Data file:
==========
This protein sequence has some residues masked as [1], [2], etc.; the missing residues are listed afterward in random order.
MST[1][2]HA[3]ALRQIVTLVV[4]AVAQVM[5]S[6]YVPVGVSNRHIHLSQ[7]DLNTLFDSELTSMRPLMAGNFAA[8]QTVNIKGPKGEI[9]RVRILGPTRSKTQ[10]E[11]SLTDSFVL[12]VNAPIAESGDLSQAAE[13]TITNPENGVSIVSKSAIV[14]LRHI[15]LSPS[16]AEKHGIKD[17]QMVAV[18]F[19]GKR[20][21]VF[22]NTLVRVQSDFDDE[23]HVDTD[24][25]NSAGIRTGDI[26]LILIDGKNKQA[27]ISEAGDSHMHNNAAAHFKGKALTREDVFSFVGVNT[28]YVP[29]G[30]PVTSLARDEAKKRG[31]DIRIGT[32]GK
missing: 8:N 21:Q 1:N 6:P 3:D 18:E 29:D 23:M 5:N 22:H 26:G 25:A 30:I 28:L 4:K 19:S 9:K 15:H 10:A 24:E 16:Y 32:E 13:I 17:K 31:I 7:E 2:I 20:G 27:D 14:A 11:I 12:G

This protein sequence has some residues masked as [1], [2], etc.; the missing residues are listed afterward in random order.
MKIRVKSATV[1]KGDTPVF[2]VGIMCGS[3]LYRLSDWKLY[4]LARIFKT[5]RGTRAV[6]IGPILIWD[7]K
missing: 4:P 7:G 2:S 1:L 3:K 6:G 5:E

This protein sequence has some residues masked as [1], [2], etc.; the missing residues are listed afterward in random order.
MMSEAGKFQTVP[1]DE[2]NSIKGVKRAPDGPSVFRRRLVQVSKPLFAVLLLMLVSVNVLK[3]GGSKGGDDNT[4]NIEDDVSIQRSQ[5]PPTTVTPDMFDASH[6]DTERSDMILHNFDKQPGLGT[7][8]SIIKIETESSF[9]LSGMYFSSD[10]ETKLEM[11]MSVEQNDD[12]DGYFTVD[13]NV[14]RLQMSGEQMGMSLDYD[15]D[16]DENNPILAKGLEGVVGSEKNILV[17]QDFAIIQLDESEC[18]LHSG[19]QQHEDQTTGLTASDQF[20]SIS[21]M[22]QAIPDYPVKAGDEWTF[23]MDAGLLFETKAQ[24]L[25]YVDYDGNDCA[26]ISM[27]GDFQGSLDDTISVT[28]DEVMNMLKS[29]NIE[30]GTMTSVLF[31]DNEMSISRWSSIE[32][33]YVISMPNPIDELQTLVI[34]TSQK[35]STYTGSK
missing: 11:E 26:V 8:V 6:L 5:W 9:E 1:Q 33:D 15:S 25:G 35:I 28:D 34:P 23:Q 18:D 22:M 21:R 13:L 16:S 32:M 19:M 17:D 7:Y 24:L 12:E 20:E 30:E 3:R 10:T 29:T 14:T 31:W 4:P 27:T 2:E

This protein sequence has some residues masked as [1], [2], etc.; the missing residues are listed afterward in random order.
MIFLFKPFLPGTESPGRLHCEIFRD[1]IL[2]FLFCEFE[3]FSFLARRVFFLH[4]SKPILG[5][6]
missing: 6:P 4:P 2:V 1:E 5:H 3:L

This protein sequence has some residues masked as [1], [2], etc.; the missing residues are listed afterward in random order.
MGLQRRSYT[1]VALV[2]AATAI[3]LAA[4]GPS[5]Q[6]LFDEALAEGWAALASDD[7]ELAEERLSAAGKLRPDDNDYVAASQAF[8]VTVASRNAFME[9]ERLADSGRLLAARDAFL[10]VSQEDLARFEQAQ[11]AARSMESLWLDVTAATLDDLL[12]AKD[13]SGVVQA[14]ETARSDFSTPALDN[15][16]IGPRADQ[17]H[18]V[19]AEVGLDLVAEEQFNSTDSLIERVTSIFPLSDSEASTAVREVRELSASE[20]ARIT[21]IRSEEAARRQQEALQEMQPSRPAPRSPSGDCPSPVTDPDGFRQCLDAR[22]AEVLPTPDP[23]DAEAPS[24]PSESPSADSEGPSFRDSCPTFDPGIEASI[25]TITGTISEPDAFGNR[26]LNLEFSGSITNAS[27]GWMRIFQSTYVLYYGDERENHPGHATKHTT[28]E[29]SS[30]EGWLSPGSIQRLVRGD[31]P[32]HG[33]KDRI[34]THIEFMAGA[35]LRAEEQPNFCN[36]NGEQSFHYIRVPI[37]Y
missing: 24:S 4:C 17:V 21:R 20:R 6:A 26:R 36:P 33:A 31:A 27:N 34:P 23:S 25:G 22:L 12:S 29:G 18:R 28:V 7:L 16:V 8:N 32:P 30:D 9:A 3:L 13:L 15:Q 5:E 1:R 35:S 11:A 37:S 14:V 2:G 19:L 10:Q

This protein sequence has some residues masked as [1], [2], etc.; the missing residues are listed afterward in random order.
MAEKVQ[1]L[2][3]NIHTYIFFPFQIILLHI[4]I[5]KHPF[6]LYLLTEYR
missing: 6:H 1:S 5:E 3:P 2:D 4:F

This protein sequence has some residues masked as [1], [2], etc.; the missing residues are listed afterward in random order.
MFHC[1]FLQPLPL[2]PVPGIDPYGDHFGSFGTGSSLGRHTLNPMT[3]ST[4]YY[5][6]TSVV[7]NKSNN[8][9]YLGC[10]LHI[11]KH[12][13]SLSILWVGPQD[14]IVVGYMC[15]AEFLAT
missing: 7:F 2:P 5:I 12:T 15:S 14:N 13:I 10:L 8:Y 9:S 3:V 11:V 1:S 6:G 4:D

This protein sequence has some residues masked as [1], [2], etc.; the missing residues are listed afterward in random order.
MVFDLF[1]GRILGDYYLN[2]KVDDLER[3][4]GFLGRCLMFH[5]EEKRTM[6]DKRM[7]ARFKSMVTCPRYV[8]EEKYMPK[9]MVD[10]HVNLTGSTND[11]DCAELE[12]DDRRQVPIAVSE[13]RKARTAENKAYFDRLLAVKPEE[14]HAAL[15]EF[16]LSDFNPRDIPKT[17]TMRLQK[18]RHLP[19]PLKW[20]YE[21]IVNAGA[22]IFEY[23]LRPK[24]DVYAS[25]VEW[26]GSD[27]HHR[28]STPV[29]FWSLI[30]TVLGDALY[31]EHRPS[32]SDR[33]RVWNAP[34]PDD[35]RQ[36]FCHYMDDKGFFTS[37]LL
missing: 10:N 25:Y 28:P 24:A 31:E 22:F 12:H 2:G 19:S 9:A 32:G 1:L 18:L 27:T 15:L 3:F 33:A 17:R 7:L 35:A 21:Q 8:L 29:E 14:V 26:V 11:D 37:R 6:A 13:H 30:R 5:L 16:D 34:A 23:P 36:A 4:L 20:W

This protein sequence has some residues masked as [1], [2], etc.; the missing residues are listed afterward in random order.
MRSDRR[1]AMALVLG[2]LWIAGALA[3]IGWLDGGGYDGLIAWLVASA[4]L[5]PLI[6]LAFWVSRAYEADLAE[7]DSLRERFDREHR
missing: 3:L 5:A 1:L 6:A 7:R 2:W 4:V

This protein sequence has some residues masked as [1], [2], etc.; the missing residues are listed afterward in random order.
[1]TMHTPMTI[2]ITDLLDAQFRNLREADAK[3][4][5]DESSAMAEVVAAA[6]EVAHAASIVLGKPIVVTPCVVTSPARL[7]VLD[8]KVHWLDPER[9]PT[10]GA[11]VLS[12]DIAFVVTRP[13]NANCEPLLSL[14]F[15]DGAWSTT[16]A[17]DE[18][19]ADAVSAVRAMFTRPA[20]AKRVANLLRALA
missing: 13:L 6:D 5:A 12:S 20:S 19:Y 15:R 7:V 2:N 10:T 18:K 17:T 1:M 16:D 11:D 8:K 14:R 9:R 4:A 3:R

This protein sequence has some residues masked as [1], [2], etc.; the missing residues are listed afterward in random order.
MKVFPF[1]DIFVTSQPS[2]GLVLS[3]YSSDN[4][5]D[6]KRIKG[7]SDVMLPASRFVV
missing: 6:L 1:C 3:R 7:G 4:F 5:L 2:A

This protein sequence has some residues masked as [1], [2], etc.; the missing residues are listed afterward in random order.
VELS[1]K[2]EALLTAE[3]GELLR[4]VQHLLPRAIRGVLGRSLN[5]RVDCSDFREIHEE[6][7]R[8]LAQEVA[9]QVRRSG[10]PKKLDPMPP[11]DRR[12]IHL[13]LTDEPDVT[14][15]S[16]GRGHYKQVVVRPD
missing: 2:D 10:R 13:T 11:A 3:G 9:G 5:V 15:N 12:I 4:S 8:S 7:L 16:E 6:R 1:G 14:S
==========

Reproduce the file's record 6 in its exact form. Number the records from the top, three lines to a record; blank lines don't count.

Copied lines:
This protein sequence has some residues masked as [1], [2], etc.; the missing residues are listed afterward in random order.
MAEKVQ[1]L[2][3]NIHTYIFFPFQIILLHI[4]I[5]KHPF[6]LYLLTEYR
missing: 6:H 1:S 5:E 3:P 2:D 4:F